Don’t get me wrong, some delivery skills were indeed stellar: I could not ignore some amazing storytelling with data examples (Kate Raworth, Adam Grant, Steven Pinker) and some remarkable imagery (Rajiv Laroia, and Ian Firth) and gripping stories (Simone Giertz, Robin Steinberg, and Alex Honnold). Yet, I could also empathize with the speaker who lost her place and had to restart or others who experienced tech failure (yes even at TED). My strategic communication students who delivered their first graded talks while I was at TED may be the greatest beneficiaries of this insight for me.

Lesson 2: Embrace the Power of Dialogue…especially when you disagree

Zachary Wood in the first session and Dylan Marron in my final session served as complementary, yet different, bookends for this lesson. Wood, a college senior at Williams, brings controversial figures to his campus through a program he founded called Uncomfortable Conversations. His administration rescinded invitations of some polarizing figures and critics argued that he was providing a platform for people whose beliefs were not just provocative but outright wrong. Yet Wood was compelling and convincing as he argued that “tuning out opposing viewpoints don’t make them go away.” His serious demeanor brought gravity and conviction to the stage in his highly structured argument.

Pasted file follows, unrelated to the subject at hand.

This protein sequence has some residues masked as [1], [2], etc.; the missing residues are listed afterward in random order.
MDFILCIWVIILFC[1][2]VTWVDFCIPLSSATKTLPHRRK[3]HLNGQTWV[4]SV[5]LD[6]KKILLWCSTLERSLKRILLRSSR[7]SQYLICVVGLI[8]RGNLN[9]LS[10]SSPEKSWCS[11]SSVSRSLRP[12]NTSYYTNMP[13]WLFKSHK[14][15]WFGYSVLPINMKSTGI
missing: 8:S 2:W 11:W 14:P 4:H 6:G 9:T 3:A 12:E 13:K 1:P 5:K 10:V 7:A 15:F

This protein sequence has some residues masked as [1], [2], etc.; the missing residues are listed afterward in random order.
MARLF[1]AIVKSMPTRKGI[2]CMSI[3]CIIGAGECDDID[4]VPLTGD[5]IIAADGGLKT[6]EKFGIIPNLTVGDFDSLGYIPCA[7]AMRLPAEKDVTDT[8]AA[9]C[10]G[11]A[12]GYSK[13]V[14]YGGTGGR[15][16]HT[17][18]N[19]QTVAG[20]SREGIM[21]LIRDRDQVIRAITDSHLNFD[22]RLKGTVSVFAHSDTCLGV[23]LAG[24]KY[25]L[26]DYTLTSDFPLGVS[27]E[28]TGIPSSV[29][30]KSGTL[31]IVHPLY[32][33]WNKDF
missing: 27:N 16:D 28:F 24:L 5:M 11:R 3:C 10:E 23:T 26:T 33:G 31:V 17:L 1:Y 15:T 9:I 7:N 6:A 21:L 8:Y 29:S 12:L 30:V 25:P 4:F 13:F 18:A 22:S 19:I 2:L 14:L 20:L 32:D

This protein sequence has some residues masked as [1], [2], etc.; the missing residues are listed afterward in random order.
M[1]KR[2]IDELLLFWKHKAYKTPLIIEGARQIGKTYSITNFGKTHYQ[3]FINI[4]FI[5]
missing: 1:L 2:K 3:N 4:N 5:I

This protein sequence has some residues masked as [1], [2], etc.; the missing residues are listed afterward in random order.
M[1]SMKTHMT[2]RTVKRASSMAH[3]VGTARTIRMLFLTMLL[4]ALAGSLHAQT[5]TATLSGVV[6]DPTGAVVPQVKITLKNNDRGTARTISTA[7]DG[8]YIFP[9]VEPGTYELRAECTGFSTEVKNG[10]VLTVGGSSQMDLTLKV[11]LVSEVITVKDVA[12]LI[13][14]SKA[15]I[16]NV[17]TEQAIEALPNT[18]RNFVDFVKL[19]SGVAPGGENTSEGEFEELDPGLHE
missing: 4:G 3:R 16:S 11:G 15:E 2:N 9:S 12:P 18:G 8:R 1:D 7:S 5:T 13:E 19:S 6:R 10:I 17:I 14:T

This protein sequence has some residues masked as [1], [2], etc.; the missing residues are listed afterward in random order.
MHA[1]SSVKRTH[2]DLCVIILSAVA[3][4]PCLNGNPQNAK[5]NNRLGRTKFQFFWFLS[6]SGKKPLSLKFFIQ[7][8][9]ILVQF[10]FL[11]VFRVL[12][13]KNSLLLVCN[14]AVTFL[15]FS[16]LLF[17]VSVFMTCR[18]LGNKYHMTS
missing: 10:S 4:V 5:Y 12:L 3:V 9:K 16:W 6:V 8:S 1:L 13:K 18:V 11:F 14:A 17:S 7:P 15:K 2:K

Gently borrowed from Dylan’s Facebook page.

Using a radically different style writer Dylan Marron had me laughing hysterically at his podcast antics. Openly gay and simply brilliant he shared how much hatred he received online for his pro-gay, pro-trans, views. Initially he responded to critics somewhat viciously, poking fun at spelling or grammar errors, fighting words with fighting words. But slowly he realized that nothing would change if he didn’t first change. He began to reach out directly to his fierce critics and invite them to engage in dialogue. He even played for us a few sound clips of interviews featured in his podcast: conversations with people who hate me. His gift to engage in dialogue inspired me. He emphasized that “empathy is not endorsement” but it can open doors.